December 26, 2000, 9:55 AM

The Big Catch

(Page 3 of 3)

Once retailers launch a program, qualify affiliates, set up commission rates and create a payout system, yet another set of issues creeps up the to-do list. Increasing sales is good for both retailer and affiliate, but many affiliates have neither the knowledge nor the resources to sharpen up on page marketing-beyond simply putting up a link. To boost sales, online office supply merchant Staples.com groups its 30,000 affiliates into categories based on performance. Working with performance marketing services provider BeFree, it offers different support strategies for each.

“We implement very aggressive direct marketing programs to change affiliate behavior,” says Kelly Mahoney, chief marketing officer at Staples.com. “If we have a series of sites that aren’t activating [read: driving sales], we look for the incentives that will not only help them load the links, but we also try to create a sales engine that supports staples.com business. We’ve leveraged our relationship with BeFree for ideas to activate a percentage of the Web sites that have signed up for the program but aren’t generating sales.”

To boost affiliate sales, Staples.com recently began paying bonuses on top of commissions. The rates start at 4% for affiliates generating quarterly sales of up to $150,000 and rise to 10% for those hitting $1 million per quarter. Top-performers get perqs to help them sell, such as special communications and early notice about promotions.

Affiliates needing help to sell more aggressively can access a sales “tool kit,” a proprietary site with tips on how to place offers on the site, drive traffic, post links and more. As a result, staples.com’s year-old affiliate program added 12,000 members in the first quarter alone. And though Mahoney won’t say how much, she claims “significant increases” in the number of activated sites, revenue-producing sites, and revenue itself.

What’s clear is that winning programs are moving away from the one-size-fits-all approach that has worked for book and commodity sellers like Amazon and toward customized models. For Mahoney and many other online sellers, that’s the key lesson learned about pay-for-performance marketing over the past year. “The affiliate channel can generate enthusiasm among shoppers with special promotions and activities,” she says. “We’ve seen there are specific barriers with the affiliates in terms of loading links, hosting promotions and driving sales. But we’ve also seen that the more you look at your affiliate programs by segment-type of affiliate, age, technological capacity-and drive promotions that reflect their issues, the more success you’ll have.”

The matchmakers

 

When it comes to selling on the Web, a book is a book-price points aside. If commodity goods with broad appeal are your stock-in-trade, conventional wisdom says to cast your net wide when signing up affiliates. But for e-retailers selling more specialized goods, the shotgun approach frequently misses the target. The burgeoning interest in affiliate marketing has given rise to vendors specializing in the area. They include:

- BeFree, a hosted affiliate marketing program, takes a merchant-branded approach. It boasts more than 165 Web merchant clients linked to 1.6 million affiliates. Among its services, BeFree’s hosted site can be customized to suit a merchant’s look. Tracking and handling payments behind the scenes, it is largely invisible to affiliates visiting the customized site to pick up links or check out sales and commissions.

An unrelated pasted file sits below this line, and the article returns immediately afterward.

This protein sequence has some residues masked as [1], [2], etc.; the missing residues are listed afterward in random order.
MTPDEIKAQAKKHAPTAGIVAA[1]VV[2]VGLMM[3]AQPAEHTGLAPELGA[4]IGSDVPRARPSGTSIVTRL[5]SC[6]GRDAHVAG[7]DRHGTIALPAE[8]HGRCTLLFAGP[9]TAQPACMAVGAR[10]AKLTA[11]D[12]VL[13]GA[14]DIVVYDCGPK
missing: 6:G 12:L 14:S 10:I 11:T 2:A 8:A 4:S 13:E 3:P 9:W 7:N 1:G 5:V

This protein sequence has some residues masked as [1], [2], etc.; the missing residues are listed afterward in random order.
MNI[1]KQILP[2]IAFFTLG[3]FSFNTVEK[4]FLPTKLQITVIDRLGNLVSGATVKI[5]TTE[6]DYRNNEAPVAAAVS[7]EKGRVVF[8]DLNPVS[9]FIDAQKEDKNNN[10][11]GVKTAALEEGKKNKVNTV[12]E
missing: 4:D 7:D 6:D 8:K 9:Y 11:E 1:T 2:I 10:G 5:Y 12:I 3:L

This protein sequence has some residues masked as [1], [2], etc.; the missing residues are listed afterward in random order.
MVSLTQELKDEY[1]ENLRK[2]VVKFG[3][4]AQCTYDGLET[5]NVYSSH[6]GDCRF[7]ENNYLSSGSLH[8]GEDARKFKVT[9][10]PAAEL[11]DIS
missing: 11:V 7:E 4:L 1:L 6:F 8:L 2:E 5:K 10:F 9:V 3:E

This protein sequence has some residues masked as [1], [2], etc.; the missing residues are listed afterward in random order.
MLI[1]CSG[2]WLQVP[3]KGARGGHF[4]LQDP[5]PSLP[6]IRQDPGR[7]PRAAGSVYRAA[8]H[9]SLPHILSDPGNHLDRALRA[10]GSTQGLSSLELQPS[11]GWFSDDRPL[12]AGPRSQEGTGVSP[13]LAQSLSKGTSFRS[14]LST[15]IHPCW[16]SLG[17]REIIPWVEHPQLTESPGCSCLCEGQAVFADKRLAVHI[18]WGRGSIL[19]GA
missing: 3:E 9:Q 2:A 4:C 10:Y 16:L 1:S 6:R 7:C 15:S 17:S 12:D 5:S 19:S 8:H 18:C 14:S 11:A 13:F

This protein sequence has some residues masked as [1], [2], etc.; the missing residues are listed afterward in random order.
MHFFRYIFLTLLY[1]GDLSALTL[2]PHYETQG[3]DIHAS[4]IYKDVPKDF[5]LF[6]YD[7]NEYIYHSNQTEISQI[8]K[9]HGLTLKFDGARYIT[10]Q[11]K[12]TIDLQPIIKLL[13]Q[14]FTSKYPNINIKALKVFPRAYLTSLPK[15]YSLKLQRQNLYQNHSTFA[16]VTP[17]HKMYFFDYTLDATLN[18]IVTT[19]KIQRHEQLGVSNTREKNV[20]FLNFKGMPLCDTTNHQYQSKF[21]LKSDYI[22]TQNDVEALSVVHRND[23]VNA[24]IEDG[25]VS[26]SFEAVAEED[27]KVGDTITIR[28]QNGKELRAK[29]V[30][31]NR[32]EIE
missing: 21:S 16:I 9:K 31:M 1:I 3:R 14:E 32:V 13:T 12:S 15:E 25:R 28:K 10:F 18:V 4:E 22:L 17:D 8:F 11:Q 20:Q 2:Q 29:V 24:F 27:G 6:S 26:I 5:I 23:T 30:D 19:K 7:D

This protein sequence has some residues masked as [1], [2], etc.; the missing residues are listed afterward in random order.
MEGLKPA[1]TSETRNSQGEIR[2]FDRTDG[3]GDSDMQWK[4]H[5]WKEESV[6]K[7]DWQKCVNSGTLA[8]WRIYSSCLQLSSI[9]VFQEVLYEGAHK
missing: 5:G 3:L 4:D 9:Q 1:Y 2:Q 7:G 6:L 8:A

- Commission Junction manages a network of more than 150 Web merchants linked to more than 200,000 affiliates representing some 45,000 content sites. Under the model, Web sites imbed retailer images directly into their content. Commission Junction also tracks sales and affiliate commissions.

- Dynamic Trade’s suite of marketing programs is wrapped around proprietary technology that tracks, reports and updates affiliate performance. The company also specializes in merchant-to-merchant cross marketing and e-mail marketing.

- LinkShare hosts the LinkShare Network, an Internet marketplace in which some 400 Web merchants can tap tens of thousands of affiliate member sites. LinkShare provides tools and technology to support performance-based agreements from concept to tracking sales and commissions.Affiliate angst: FAQs

The Internet, it’s often observed, simply represents a new-though more interactive-channel for communicating and doing business. In that vein, some observers compare affiliate marketing to retail’s familiar hub-and-spoke networks, with affiliates acting as distributors. Whether new or reinvented for the Web, affiliate marketing is raising questions, including:

Is performance marketing the end of CPM-based advertising?

No, because they address different needs, says Joel Gehman, a consultant at Infonautics, an e-business and consumer research company based in Wayne, Pa. “If I want to solve for the traditional metric of frequency and reach, I still need CPM advertising. I use performance-based marketing if I want to solve for cost per unit-say a lead or a sale.”

Which links drive the best sales?

Text, section and image links have different uses. The better the context match, the greater the chances of conversion. Some of the most sophisticated marketing calls for imbedding a text link deep within a site’s content. Even then, experts favor certain locations. “If marketers are really smart, they’ll put the link at the top or the bottom of the article,” says consultant Declan Dunn. “Like any print media, people tend to read the headline and the bottom of an article.” Some affiliate sites are too image-heavy, he adds. “Even on major-league sites, people ignore the pictures and search for the comfort zone called the blue text link because they know what that does.”

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